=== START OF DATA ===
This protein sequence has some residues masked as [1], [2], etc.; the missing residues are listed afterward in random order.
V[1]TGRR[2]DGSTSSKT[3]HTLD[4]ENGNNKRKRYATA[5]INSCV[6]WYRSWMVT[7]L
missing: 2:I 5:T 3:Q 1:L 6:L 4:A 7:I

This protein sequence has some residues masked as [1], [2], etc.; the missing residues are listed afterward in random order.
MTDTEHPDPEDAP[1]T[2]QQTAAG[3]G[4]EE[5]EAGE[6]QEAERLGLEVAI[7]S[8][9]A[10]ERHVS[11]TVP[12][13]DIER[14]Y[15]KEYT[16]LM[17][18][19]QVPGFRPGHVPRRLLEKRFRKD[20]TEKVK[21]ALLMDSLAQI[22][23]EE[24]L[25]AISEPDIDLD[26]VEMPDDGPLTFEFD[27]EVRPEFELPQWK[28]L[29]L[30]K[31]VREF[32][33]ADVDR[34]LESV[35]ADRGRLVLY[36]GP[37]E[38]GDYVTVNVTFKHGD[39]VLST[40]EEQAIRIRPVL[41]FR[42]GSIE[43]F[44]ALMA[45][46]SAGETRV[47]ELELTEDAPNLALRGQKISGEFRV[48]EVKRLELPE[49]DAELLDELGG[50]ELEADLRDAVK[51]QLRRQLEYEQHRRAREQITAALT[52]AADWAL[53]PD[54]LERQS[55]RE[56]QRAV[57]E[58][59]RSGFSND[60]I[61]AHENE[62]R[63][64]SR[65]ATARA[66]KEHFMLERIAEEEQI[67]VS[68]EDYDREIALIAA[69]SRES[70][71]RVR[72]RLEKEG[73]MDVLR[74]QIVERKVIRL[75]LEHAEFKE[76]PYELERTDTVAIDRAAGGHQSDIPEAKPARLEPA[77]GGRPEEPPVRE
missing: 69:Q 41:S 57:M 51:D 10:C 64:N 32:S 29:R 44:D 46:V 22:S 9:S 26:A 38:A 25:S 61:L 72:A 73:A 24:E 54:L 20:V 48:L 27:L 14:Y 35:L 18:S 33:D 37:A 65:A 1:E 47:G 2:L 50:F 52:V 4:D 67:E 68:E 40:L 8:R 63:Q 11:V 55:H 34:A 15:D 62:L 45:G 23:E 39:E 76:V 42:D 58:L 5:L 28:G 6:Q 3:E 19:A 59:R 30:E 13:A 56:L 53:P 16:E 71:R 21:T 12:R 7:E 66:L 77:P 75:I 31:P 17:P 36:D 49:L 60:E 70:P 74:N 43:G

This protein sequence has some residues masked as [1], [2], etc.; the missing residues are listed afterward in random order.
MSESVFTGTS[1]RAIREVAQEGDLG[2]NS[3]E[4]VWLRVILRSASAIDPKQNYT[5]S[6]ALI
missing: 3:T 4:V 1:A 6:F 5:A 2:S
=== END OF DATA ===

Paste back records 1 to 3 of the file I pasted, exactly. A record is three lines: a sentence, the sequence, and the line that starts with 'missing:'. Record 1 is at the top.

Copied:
This protein sequence has some residues masked as [1], [2], etc.; the missing residues are listed afterward in random order.
V[1]TGRR[2]DGSTSSKT[3]HTLD[4]ENGNNKRKRYATA[5]INSCV[6]WYRSWMVT[7]L
missing: 2:I 5:T 3:Q 1:L 6:L 4:A 7:I

This protein sequence has some residues masked as [1], [2], etc.; the missing residues are listed afterward in random order.
MTDTEHPDPEDAP[1]T[2]QQTAAG[3]G[4]EE[5]EAGE[6]QEAERLGLEVAI[7]S[8][9]A[10]ERHVS[11]TVP[12][13]DIER[14]Y[15]KEYT[16]LM[17][18][19]QVPGFRPGHVPRRLLEKRFRKD[20]TEKVK[21]ALLMDSLAQI[22][23]EE[24]L[25]AISEPDIDLD[26]VEMPDDGPLTFEFD[27]EVRPEFELPQWK[28]L[29]L[30]K[31]VREF[32][33]ADVDR[34]LESV[35]ADRGRLVLY[36]GP[37]E[38]GDYVTVNVTFKHGD[39]VLST[40]EEQAIRIRPVL[41]FR[42]GSIE[43]F[44]ALMA[45][46]SAGETRV[47]ELELTEDAPNLALRGQKISGEFRV[48]EVKRLELPE[49]DAELLDELGG[50]ELEADLRDAVK[51]QLRRQLEYEQHRRAREQITAALT[52]AADWAL[53]PD[54]LERQS[55]RE[56]QRAV[57]E[58][59]RSGFSND[60]I[61]AHENE[62]R[63][64]SR[65]ATARA[66]KEHFMLERIAEEEQI[67]VS[68]EDYDREIALIAA[69]SRES[70][71]RVR[72]RLEKEG[73]MDVLR[74]QIVERKVIRL[75]LEHAEFKE[76]PYELERTDTVAIDRAAGGHQSDIPEAKPARLEPA[77]GGRPEEPPVRE
missing: 69:Q 41:S 57:M 51:D 10:C 64:N 32:S 29:R 44:D 46:V 22:S 9:S 26:A 38:A 25:S 61:L 72:A 73:A 24:E 54:L 20:V 48:L 27:L 14:Y 35:L 18:S 33:D 37:A 65:A 1:E 47:G 2:L 50:F 52:V 4:D 67:E 68:E 40:L 8:R 63:Q 11:V 55:H 34:A 15:D 62:L 45:G 23:E 39:E 76:V 42:D 58:L 5:L 28:G 6:Q 3:E 19:A 59:R 30:E 13:A 56:L 53:P 16:E 71:R 21:T 12:R 7:E 66:L 77:P 75:I 31:P 17:P 36:D 49:L 60:E 70:P 74:N 43:G

This protein sequence has some residues masked as [1], [2], etc.; the missing residues are listed afterward in random order.
MSESVFTGTS[1]RAIREVAQEGDLG[2]NS[3]E[4]VWLRVILRSASAIDPKQNYT[5]S[6]ALI
missing: 3:T 4:V 1:A 6:F 5:A 2:S